List, 33, is seeking his first PGA Tour title in his 104th start. He will have to hold off some heavyweights, including Tiger Woods (69), who is seven shots back but feeling like he has a chance again. Woods closed with a 62 here six years ago when he finished second to Rory McIlroy.

“You never know what can happen the last few holes here,” Woods said. “A lot of things can happen and have happened in the past.”

Amen.


Full-field scores from the Honda Classic

Honda Classic: Articles, photos and videos


Crazy things have happened here.

Three years ago, Padraig Harrington was five shots down with eight holes to play and won. He made two double bogeys in the final round but ended up beating Berger in a playoff.

Berger, by the way, was nine shots back entering the final round.

That was the year Ian Poulter took a share of lead into Sunday, hit five balls in the water and still finished just a shot out of the playoff.

Last year, Rickie Fowler made four bogeys and a double bogey in the final round and still won by four shots.

List will have a heavyweight playing alongside him in the final pairing, with 24-year-old Justin Thomas looking to claim his eighth PGA Tour title. Thomas was last season’s PGA Tour Player of the Year.

List has never held a 54-hole lead in a PGA Tour event.

“You guys build up certain players,” List said. “I know I'll be an underdog going against Justin Thomas and guys like that, which is fine.”

There is some inspiration for List in what Ted Potter Jr. did two weeks at the AT&T Pebble Beach Pro-Am. Potter, largely unknown even though he already had a PGA Tour title to his credit, held off stars Dustin Johnson, Phil Mickelson and Jason Day in the final round to win.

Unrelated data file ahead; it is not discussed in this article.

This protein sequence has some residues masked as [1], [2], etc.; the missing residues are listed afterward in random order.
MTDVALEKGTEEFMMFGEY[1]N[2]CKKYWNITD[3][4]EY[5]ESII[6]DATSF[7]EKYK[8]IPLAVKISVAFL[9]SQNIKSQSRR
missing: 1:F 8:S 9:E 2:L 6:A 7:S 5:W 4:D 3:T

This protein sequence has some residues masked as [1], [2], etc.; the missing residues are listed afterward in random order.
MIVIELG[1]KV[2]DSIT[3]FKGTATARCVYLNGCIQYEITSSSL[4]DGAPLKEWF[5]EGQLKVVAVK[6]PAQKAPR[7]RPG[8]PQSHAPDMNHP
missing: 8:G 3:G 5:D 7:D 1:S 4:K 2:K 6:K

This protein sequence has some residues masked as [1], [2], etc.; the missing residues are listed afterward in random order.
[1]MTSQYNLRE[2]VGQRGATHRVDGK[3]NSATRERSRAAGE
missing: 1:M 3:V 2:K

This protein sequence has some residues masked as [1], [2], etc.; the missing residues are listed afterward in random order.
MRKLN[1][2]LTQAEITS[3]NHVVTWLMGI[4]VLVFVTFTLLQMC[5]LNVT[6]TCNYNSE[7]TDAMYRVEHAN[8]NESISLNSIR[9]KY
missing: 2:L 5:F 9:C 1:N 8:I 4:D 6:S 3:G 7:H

Thomas earned the right to play alongside List in the final pairing Sunday with his 65, which equaled the low round of the tournament.

Thomas makes his home in nearby Jupiter and knows the punishment the Champion Course can dish out.

“It's a difficult course,” Thomas said. “If you let it get to you, it can be frustrating, but if you go into it understanding and realizing it's difficult, you just kind of embrace it and deal with it.”

Thomas played the Bear Trap’s trio of daunting holes (Nos. 15-17) in 2 under on Saturday. He birdied the 15th and 17th holes.

Fleetwood got in contention Saturday with a pair of eagles. He’s a four-time European Tour winner.

“I would love to get my first win on the PGA Tour this week,” he said. “It’s just great to be out here. It's great to be playing on courses like this that are such a test of every part of your game.”

Alex Noren, a nine-time European Tour winner, is also seeking his first PGA Tour title. He is three shots back. He lost in a playoff to Day at the Farmers Insurance Open last month.

Though this is just Noren’s second start at the Honda Classic, he knows how wildly momentum can swing on the Champion Course. He shot 65 Saturday after shooting 75 on Friday.

“I’m a few back, but anything can happen,” Noren said.

That’s the theme around here.

Getty Images

Thomas: Winning hometown Honda would 'mean a lot'

By Ryan LavnerFebruary 24, 2018, 11:53 pm

PALM BEACH GARDENS, Fla. – Justin Thomas is trying to join Rickie Fowler as a winner of his hometown event.

Thomas will play in the final group alongside Luke List on Sunday at the Honda Classic after matching the low round of the week with a 5-under 65. He is at 6-under 204, one shot back of List.

The reigning PGA Tour Player of the Year is one of several residents of nearby Jupiter. After Fowler won last year, Thomas (who missed the cut) returned to the course to congratulate his neighbor on his fourth Tour title.